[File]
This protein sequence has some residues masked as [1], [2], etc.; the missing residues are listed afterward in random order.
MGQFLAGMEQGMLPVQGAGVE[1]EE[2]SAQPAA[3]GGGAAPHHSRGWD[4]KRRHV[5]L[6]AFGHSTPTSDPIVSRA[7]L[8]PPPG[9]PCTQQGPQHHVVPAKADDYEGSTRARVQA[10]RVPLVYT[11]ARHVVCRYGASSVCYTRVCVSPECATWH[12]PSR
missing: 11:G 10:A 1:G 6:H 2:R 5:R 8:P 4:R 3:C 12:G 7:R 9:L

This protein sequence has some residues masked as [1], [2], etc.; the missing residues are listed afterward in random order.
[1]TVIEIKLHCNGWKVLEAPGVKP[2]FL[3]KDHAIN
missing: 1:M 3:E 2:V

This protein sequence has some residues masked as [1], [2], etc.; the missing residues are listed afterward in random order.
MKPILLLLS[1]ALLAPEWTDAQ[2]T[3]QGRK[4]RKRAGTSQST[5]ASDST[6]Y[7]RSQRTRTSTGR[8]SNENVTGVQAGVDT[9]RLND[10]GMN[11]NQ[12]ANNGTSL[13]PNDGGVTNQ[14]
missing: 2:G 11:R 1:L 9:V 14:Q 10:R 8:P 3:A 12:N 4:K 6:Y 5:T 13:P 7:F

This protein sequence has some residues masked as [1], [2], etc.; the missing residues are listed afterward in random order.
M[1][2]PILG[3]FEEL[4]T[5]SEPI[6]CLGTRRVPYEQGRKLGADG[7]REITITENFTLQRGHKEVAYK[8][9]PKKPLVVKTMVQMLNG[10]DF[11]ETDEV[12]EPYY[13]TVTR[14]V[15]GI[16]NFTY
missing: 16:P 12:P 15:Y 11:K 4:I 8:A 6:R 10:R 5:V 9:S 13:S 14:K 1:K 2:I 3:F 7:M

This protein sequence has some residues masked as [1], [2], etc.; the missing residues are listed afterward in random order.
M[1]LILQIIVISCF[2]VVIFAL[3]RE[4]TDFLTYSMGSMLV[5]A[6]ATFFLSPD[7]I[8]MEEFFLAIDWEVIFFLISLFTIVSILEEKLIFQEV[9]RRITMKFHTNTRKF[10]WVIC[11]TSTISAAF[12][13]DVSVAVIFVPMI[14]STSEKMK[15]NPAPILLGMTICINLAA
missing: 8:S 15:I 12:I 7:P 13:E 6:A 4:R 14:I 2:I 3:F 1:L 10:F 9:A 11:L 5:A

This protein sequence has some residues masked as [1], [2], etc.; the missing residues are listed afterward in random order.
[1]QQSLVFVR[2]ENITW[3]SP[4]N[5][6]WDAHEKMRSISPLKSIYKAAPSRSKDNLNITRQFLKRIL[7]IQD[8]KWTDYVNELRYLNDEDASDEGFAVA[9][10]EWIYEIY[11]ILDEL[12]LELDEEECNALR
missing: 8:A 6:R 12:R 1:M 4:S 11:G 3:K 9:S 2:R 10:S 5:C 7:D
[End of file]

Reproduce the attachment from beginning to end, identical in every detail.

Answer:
This protein sequence has some residues masked as [1], [2], etc.; the missing residues are listed afterward in random order.
MGQFLAGMEQGMLPVQGAGVE[1]EE[2]SAQPAA[3]GGGAAPHHSRGWD[4]KRRHV[5]L[6]AFGHSTPTSDPIVSRA[7]L[8]PPPG[9]PCTQQGPQHHVVPAKADDYEGSTRARVQA[10]RVPLVYT[11]ARHVVCRYGASSVCYTRVCVSPECATWH[12]PSR
missing: 11:G 10:A 1:G 6:H 2:R 5:R 8:P 4:R 3:C 12:G 7:R 9:L

This protein sequence has some residues masked as [1], [2], etc.; the missing residues are listed afterward in random order.
[1]TVIEIKLHCNGWKVLEAPGVKP[2]FL[3]KDHAIN
missing: 1:M 3:E 2:V

This protein sequence has some residues masked as [1], [2], etc.; the missing residues are listed afterward in random order.
MKPILLLLS[1]ALLAPEWTDAQ[2]T[3]QGRK[4]RKRAGTSQST[5]ASDST[6]Y[7]RSQRTRTSTGR[8]SNENVTGVQAGVDT[9]RLND[10]GMN[11]NQ[12]ANNGTSL[13]PNDGGVTNQ[14]
missing: 2:G 11:R 1:L 9:V 14:Q 10:R 8:P 3:A 12:N 4:K 6:Y 5:T 13:P 7:F

This protein sequence has some residues masked as [1], [2], etc.; the missing residues are listed afterward in random order.
M[1][2]PILG[3]FEEL[4]T[5]SEPI[6]CLGTRRVPYEQGRKLGADG[7]REITITENFTLQRGHKEVAYK[8][9]PKKPLVVKTMVQMLNG[10]DF[11]ETDEV[12]EPYY[13]TVTR[14]V[15]GI[16]NFTY
missing: 16:P 12:P 15:Y 11:K 4:I 8:A 6:R 10:R 5:V 9:S 13:S 14:K 1:K 2:I 3:F 7:M

This protein sequence has some residues masked as [1], [2], etc.; the missing residues are listed afterward in random order.
M[1]LILQIIVISCF[2]VVIFAL[3]RE[4]TDFLTYSMGSMLV[5]A[6]ATFFLSPD[7]I[8]MEEFFLAIDWEVIFFLISLFTIVSILEEKLIFQEV[9]RRITMKFHTNTRKF[10]WVIC[11]TSTISAAF[12][13]DVSVAVIFVPMI[14]STSEKMK[15]NPAPILLGMTICINLAA
missing: 8:S 15:I 12:I 7:P 13:E 6:A 4:R 14:I 2:I 3:F 1:L 10:F 9:A 11:L 5:A

This protein sequence has some residues masked as [1], [2], etc.; the missing residues are listed afterward in random order.
[1]QQSLVFVR[2]ENITW[3]SP[4]N[5][6]WDAHEKMRSISPLKSIYKAAPSRSKDNLNITRQFLKRIL[7]IQD[8]KWTDYVNELRYLNDEDASDEGFAVA[9][10]EWIYEIY[11]ILDEL[12]LELDEEECNALR
missing: 8:A 6:R 12:R 1:M 4:S 11:G 3:K 9:S 2:R 10:S 5:C 7:D